Spot Instances

Spot Instances in AWS [Complete Guide]

Hi, Bits Lovers. This post will dive deep into Spot Instances and how we can time our workloads utilizing Spot Instances and Spot Fleets. So we’re just going to do a review of what Spot Instances are. We’re then going to go forward and look at our spot prices. Next, we’re going to examine what Spot Blocks are. After that, we will discuss different use cases and verify what happens when our Spot Instances are terminated. We’ll then look at Spot Fleets. Finally, see the Launch Pools, also at different strategies, and we’ll move on to our conclusions.

Spot Instances vs On Demand

So an Amazon EC2 Spot Instance allows you to take benefit of unused EC2 capacity in the AWS Cloud. And essentially, Spot Instances are available for up to a 90% deal compared to on-demand prices, but they come with a trick. 

When to use Spot Instances

Spot Instances use cases

Fundamentally, Spot Instances are used where you require stateless, fault-tolerant, or flexible applications. It means that you wouldn’t use it on web servers, for example, only because a web server requires to be on and running 24 hours per day. 

We would utilize it is for your applications that are big data applications, where you’ve got containerized workloads, CI/CD, where you’ve got high-performance computing, and then other test and development workloads. 

How to use Spot Instances?

Request Spot Instances

So to use Spot Instances, you must first determine your highest for it. And the AWS will provision the instance so long as the spot price is below your highest spot price. For example, let’s imagine you were prepared to expend two dollars an hour. If Amazon spot prices are 75 cents an hour, AWS will provision your instances. If it then raises to $2.10 an hour, then because your highest price is $2, your instances will either be stopped or terminated, relying on what you desire. 

Spot Instances Cost

So the hourly spot price changes depending on the capacity and the region. So it means that it’s different. Even down to the particular availability zones, it could be different. So it’s not just the region itself. It’s pretty different, relying on the capacity of the availability zones and the regions. And like mentioned before, if our spot price goes beyond the highest, you have two minutes to decide whether or not you desire to terminate or stop your instances.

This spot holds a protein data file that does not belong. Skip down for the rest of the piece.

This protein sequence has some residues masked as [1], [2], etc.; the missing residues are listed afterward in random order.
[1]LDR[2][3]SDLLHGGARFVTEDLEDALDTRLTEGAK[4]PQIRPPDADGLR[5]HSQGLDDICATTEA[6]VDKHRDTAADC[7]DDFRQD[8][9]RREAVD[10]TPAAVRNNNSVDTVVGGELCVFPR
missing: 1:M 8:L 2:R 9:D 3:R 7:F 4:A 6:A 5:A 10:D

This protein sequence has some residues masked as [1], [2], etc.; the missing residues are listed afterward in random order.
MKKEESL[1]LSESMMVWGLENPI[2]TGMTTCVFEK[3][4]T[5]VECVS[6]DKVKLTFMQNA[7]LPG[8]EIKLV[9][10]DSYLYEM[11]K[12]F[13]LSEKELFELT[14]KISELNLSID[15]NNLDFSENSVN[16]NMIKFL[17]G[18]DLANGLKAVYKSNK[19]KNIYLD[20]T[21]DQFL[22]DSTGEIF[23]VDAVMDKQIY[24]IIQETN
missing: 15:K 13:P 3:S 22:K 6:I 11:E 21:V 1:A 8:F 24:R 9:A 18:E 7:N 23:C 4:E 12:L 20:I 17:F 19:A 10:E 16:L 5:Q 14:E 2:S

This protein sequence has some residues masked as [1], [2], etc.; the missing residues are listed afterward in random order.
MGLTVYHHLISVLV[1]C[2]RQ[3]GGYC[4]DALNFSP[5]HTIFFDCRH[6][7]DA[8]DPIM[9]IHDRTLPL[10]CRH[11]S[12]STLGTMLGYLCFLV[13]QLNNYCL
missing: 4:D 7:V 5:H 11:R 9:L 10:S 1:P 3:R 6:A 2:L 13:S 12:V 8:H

For instance, we can either stop them and resume the workloads once the spot price has moved above your highest spot price. Or we can go manually and terminate your EC2 instances. It is up to you and your scenario. 

How to avoid Spot Instance Termination?

What is Spot Blocks 

We can use Spot Blocks to prevent your Spot Instances from being terminated even if the spot price moves over your highest spot price. For example, we can now set your Spot Blocks for between 1 to 3 hours, and we’ve got a workload that definitely cannot be terminated even if the spot price drives beyond your highest spot price. We can utilize a spot block to stop those instances from being terminated or stopped for just one to six hours.

AWS Spot Instances Price History

So the wonderful thing regarding AWS is we can fetch all the historical data for Spot Instances. It means that we can split this across different operating systems against your different instance types and EC2 families types. Also, we can filter by over specific date ranges, and then it breaks it down to particular availability zones, comparing it with the on-demand price. And choose the lowest cost availability zone.

So it offers you tremendous flexibility in choosing your highest spot price simply by doing some investigation into your pricing history. Like, the screen below:

Spot Instances Price History
Spot Instances Price History

When not using Spot Instances

So where Spot Instances are not helpful for a scenario like persistent workloads. So, for instance, web servers or database servers where we’re permanently going to have a load on them. Or scenario like essential jobs because we don’t desire our Spot Instances to be stopped or terminated in a critical application or process. And like mentioned before, databases don’t apply to running on a Spot Instance because it can be terminated. 

So won’t have access to that data. You have to choose whether you need to use on-demand, reserved, Spot Instances, or dedicated hosts. So certainly don’t use Spot Instances for anything critical or where applications need persistent workloads or databases